What is Smart Battery Technology?

Estimating battery run time is complicated by the inaccuracy of the system that monitors and reports the battery charge status. Some notebooks estimate the battery charge state based on manufacturer testing of the specific product model with a particular configuration. This method is inaccurate when another battery with a different state-of-charge is inserted, because charge status of each battery is estimated based on its history in the system.
To aid in monitoring and managing Li-Ion batteries, HP Compaq notebooks provide accurate and instantaneous status information using Smart Battery Technology. HP Smart Battery Technology is based on the Smart Battery System (SBS), which was established by major battery manufacturers in 1995 to promote an industry standard for rechargeable battery technology. The SBS features a Smart Battery that maintains and reports its own status, thus providing you with accurate information, whether they use different batteries in the same notebook or the same battery in different notebooks.
For more information about the Smart Battery System, go to http://www.sbs-forum.org/ (in English).

What is Smart Battery Calibration?

Repeated short discharges and recharges cause increasing inaccuracy between the state-of-charge of the battery and the Power Meter readings. Periodically, the battery needs to be calibrated to "relearn" its usable capacity so it can synchronize its charge status with the Power Meter. The calibration procedure maximizes the notebook run time by providing an accurate estimate of the remaining battery charge. Calibration also prevents data loss that can occur during the Hibernation process if sufficient power is not available to complete critical save-to-disk operations.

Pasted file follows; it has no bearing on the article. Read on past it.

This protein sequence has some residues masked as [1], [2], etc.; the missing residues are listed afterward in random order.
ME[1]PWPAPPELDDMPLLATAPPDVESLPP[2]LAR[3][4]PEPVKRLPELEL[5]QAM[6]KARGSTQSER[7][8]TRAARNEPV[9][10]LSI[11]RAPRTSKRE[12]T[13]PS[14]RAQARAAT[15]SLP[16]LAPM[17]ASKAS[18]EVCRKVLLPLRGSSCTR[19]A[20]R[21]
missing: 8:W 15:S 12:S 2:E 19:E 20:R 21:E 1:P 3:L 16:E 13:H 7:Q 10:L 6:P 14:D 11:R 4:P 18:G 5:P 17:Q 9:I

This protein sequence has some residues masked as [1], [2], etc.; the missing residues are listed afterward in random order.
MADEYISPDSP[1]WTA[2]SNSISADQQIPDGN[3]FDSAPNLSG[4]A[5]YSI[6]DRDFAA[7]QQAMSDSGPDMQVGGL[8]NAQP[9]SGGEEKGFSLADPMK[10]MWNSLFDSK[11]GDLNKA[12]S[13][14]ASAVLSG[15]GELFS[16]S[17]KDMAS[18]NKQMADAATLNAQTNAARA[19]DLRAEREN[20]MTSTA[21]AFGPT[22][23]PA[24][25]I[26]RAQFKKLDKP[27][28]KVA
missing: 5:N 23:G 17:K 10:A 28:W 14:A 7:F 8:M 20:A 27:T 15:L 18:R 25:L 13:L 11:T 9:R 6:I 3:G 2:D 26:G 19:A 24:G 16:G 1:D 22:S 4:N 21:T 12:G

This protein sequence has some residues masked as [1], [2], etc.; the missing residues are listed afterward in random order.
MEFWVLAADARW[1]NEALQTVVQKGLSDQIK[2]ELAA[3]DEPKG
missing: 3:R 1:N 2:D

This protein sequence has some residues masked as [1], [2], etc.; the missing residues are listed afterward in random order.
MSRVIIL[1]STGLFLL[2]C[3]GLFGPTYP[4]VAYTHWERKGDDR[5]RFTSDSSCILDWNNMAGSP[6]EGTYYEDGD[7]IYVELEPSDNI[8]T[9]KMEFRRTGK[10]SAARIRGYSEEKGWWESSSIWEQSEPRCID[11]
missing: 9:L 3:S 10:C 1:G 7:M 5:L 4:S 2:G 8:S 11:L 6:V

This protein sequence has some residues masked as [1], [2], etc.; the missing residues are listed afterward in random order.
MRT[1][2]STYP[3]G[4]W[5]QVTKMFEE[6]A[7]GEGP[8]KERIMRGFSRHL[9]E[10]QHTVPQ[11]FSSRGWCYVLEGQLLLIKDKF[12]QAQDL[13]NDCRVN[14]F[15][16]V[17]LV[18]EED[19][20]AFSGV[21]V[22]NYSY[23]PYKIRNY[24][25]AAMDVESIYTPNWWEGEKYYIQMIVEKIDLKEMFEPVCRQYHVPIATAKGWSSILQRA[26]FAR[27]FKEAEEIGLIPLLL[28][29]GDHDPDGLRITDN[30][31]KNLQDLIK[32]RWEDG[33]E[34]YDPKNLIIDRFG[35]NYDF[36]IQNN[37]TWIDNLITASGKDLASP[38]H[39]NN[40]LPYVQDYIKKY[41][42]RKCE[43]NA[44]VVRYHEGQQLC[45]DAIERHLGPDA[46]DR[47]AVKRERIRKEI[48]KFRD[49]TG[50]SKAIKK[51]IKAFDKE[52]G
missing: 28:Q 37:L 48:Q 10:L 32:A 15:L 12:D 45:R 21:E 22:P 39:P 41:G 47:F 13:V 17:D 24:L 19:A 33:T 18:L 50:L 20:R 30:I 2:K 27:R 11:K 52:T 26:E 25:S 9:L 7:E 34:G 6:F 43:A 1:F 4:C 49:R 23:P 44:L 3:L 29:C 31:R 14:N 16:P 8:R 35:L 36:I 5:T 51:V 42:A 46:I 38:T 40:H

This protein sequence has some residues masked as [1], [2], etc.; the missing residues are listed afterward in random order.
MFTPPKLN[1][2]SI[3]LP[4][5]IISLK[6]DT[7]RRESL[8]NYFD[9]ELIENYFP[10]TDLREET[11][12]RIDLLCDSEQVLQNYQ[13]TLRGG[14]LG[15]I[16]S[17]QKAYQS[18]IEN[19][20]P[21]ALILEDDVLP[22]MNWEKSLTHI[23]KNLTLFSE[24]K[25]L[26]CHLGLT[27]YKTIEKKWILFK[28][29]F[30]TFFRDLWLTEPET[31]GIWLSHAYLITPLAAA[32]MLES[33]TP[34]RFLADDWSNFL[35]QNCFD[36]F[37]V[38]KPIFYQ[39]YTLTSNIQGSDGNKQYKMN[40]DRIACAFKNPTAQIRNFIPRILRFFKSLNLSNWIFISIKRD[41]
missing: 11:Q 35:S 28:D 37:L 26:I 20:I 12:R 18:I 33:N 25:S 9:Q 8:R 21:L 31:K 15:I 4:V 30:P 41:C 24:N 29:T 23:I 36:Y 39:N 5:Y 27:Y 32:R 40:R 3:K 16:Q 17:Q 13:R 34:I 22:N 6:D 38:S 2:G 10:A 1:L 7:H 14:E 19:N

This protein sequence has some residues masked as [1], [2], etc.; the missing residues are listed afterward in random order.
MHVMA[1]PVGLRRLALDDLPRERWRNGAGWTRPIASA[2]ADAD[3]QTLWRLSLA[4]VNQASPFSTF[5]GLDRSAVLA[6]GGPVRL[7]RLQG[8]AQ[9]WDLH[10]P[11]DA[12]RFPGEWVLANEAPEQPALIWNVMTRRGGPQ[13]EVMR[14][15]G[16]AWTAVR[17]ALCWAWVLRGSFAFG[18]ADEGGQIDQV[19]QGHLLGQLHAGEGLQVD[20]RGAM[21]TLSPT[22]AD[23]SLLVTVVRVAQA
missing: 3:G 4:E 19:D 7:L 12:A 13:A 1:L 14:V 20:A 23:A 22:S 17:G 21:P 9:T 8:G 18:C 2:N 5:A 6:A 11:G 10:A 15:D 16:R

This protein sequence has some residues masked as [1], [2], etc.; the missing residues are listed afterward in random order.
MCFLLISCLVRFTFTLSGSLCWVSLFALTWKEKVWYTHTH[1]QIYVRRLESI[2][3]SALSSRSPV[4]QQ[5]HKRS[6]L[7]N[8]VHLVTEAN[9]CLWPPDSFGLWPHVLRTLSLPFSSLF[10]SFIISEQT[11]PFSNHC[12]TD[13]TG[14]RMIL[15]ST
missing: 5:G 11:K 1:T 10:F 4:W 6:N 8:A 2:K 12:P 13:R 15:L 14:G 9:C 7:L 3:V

Smart Batteries calibrate their FCC each time they undergo a full discharge-charge cycle, whether they are recharged in the notebook or in a stand-alone charger/conditioner. Calibration using the notebook is less convenient because it can take up to 4 hours; however, it can lead to more relevant results than using a stand-alone charger.
Calibration results using the notebook are more relevant because the battery relearns its FCC while undergoing a realistic power load. In a stand-alone charger, the battery is discharged using a fixed load. If the fixed load is less than the load typically experienced by the notebook, the learned capacity of the battery may be higher than its actual capacity. In other words, the newly calibrated battery may not deliver the run time predicted by the Power Meter if it is subjected to a greater load than the load used to calibrate the battery.
The accuracy of today’s Smart Battery enables precise calibration when the battery is discharged to about 5% of its remaining capacity. Consequently, you can set the battery alarm at 5% of remaining capacity so that the Smart Battery will calibrate its capacity during normal use.
You simply have to periodically discharge the battery until the 5% capacity alarm is received. The need to perform this procedure will vary with individual use. In general, a Li-Ion battery should be calibrated a minimum of once every 3 months. A battery that is seldom discharged completely should be calibrated about once a month.

How does the notebook charge the battery?

Adhering to recommendations by battery cell suppliers and best practices, the notebook does not continue charging the battery once the battery is 100% fully charged. Once the battery is 100% fully charged, the 'terminate charge bit' is set, preventing the battery from charging. The battery does not clear the 'terminate charge bit' until after the fuel gauge falls below 94%. Once the battery fuel gauge falls below 94%, the 'charge bit' is set and the battery does begin charging with the AC adaptor connected to the notebook. If the AC adaptor is disconnected between the levels of 94% to 100%, the 'charge bit' will not be set and the notebook will no longer charge the battery.

Maximizing the capacity and life span of the battery